It’s your uncle asking you when you’re going to have a baby – ignoring whether or not you want one or can actually have one. It’s your tradie (true story) who pops over to give you a quote to rip up your carpet and asks whether your husband commutes to the city from your quiet suburban semi. Because there’s no way that a single 30-something woman could ever be living there – and paying it off – alone. It’s all these little things, suggesting women have blood coming out of their “wherever” and saying they’re too soft and emotional to lead, then calling them ballbusters if they toughen up. It’s telling women looks don’t matter yet still measuring female achievement on a scale beginning with “mumsy and approachable” and ending in “fuckable”.

It’s calling Julia Gillard a witch and telling her to soften her look and change her hair colour. It’s giving Julie Bishop shit for not wanting to label herself a feminist. It’s Trump accusing Hilary of playing “The Woman Card” (whatever the hell that is) and suggesting that if she were a bloke she’d have less than 5% support.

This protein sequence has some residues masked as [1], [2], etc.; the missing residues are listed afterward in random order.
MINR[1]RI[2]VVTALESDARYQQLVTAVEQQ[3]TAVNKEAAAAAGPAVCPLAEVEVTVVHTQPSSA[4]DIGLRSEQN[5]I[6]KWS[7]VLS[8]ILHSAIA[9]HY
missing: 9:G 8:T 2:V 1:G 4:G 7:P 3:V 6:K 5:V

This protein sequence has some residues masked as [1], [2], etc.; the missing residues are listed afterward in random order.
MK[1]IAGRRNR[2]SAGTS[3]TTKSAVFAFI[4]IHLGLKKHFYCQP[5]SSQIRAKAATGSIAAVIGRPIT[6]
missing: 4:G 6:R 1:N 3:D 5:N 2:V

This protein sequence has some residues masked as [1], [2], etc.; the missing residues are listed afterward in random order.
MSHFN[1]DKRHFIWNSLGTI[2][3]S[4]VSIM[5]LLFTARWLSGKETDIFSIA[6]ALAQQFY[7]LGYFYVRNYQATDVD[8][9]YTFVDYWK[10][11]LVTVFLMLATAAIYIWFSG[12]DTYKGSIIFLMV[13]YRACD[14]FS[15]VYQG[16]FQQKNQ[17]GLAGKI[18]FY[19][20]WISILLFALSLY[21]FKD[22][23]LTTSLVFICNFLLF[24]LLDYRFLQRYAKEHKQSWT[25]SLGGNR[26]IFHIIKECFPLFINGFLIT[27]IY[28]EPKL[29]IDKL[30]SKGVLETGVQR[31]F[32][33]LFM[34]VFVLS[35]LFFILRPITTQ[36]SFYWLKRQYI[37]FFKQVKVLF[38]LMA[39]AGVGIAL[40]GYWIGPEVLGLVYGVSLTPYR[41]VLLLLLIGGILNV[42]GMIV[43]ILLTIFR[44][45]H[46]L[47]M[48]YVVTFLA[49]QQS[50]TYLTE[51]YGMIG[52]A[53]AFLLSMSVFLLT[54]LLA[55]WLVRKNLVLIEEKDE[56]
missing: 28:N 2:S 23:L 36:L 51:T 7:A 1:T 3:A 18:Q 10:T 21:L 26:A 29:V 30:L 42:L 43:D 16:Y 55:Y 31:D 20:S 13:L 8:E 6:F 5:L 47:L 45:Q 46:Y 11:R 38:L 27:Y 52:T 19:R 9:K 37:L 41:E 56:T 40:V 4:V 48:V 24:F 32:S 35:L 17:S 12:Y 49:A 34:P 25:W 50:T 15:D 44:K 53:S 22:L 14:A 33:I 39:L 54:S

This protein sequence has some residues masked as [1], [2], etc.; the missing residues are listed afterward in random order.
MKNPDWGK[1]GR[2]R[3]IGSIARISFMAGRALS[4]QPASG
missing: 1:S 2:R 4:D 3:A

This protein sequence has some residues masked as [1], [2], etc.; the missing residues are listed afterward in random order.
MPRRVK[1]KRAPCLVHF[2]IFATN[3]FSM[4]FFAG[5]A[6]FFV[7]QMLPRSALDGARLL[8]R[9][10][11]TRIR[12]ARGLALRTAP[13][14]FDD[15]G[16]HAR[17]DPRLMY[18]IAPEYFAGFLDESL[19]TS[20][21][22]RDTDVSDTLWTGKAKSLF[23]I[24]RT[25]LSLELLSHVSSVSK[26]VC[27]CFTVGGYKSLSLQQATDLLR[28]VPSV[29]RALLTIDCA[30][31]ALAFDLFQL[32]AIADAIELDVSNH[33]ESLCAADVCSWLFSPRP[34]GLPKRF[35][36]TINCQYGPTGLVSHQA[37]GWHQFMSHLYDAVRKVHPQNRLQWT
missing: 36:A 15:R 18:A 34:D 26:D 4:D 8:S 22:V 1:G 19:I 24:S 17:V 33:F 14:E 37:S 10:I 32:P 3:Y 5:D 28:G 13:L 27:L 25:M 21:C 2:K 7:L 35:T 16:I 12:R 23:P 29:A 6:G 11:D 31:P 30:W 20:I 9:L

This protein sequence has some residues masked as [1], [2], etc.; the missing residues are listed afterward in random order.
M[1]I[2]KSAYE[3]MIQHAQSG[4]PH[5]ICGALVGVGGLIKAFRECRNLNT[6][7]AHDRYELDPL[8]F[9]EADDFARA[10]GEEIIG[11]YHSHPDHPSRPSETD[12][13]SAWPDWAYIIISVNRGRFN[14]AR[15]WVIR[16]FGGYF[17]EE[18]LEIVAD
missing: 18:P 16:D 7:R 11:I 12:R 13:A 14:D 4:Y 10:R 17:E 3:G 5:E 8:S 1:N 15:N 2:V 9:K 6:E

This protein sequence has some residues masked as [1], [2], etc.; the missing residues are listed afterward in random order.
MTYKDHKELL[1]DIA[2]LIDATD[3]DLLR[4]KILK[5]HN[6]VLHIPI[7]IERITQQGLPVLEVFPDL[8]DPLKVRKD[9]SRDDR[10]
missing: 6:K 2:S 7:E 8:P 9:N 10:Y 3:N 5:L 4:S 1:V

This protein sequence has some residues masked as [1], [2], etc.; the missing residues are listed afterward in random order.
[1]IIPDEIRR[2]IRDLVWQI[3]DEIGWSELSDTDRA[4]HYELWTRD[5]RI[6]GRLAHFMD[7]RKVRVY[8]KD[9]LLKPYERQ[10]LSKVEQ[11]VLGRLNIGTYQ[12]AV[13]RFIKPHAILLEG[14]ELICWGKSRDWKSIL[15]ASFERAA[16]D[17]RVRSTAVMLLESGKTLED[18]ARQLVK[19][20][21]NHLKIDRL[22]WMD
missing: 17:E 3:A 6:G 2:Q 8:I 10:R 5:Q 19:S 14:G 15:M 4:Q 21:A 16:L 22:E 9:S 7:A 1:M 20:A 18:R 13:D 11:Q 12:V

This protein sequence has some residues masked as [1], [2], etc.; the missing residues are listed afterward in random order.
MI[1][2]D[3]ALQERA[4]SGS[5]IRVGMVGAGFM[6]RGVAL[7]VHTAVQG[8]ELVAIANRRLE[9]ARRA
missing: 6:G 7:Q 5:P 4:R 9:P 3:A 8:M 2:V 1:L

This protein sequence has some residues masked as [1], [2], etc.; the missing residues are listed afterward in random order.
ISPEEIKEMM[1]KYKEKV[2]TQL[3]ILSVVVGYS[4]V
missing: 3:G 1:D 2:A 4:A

Whether you like her politics or not, Hilary Clinton is perhaps the most qualified Presidential candidate in history. A brilliant lawyer, twice First Lady (of the state of Arkansas and then of the USA), a New York State Senator and finally, Secretary of State. Her political chops are beyond repute and anyone who thinks otherwise is insane. Quite the contrary to what The Donald suggests, if she were a man, she’d have been handed the keys to the White House, no need to even campaign. She is an outstanding politician.

As is, no doubt, Tsai Ing-wen. She was elected with a startling majority – a majority who don’t give a damn if she’s single and childless, they only care that she has the best interests of the Taiwanese people at heart. What a progressive novelty amongst the backward, sexist bullshit at play in China, in Washington, and in our own backyard.

Bravo, Tsai Ing-wen and bravo, Taiwan. As we go to the polls this year, may we all take a leaf out of your book.